Cell Proliferation in adhered population.WST assay quantified metabolic activity/proliferation in adhered and non-adhered a) AsPc-1, b) PANC-1 and c) HPDE cells (% proliferation normalized to cell numbers before RF treatment). d) Trypan Blue assay quantified the total number of RF treated cells at 48 h. Normalized to the number of cells in untreated plates at the same time point (normalized to number of untreated cells).
© Copyright Policy - open-access
Related In: Results  -  Collection

License
Show All Figures
getmorefigures.php?uid=PMC4499808&req=5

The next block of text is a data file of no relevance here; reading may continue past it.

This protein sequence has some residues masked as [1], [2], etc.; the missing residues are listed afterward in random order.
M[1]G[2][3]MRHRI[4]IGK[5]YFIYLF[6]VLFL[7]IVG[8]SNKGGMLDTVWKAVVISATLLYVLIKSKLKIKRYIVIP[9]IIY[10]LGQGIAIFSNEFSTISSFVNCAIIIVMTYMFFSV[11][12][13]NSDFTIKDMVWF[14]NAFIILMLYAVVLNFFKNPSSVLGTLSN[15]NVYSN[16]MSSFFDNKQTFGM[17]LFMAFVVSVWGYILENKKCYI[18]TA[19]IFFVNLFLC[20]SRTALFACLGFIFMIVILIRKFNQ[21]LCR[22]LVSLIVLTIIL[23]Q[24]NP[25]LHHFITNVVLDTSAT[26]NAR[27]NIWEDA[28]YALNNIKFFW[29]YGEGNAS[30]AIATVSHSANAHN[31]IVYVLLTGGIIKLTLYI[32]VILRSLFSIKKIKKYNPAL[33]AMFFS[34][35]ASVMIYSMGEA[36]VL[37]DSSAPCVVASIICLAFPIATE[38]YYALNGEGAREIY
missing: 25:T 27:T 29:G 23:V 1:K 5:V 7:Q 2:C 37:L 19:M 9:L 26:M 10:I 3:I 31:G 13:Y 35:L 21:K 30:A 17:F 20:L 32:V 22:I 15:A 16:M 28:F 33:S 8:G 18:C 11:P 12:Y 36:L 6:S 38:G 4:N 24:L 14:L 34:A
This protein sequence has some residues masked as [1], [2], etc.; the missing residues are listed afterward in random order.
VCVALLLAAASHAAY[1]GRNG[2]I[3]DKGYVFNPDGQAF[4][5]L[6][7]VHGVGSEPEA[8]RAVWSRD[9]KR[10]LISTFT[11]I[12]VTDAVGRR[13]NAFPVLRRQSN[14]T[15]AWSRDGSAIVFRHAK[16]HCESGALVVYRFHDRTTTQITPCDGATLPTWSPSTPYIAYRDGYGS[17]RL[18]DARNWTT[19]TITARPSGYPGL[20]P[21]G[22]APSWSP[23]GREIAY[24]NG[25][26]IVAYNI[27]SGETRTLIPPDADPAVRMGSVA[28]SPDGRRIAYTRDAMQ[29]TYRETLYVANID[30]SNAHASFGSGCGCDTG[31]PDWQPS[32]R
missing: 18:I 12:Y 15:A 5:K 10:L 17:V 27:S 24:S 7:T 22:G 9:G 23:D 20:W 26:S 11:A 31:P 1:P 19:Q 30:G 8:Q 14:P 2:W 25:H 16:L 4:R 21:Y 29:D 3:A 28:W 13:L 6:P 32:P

f6: Cell Proliferation in adhered population.WST assay quantified metabolic activity/proliferation in adhered and non-adhered a) AsPc-1, b) PANC-1 and c) HPDE cells (% proliferation normalized to cell numbers before RF treatment). d) Trypan Blue assay quantified the total number of RF treated cells at 48 h. Normalized to the number of cells in untreated plates at the same time point (normalized to number of untreated cells).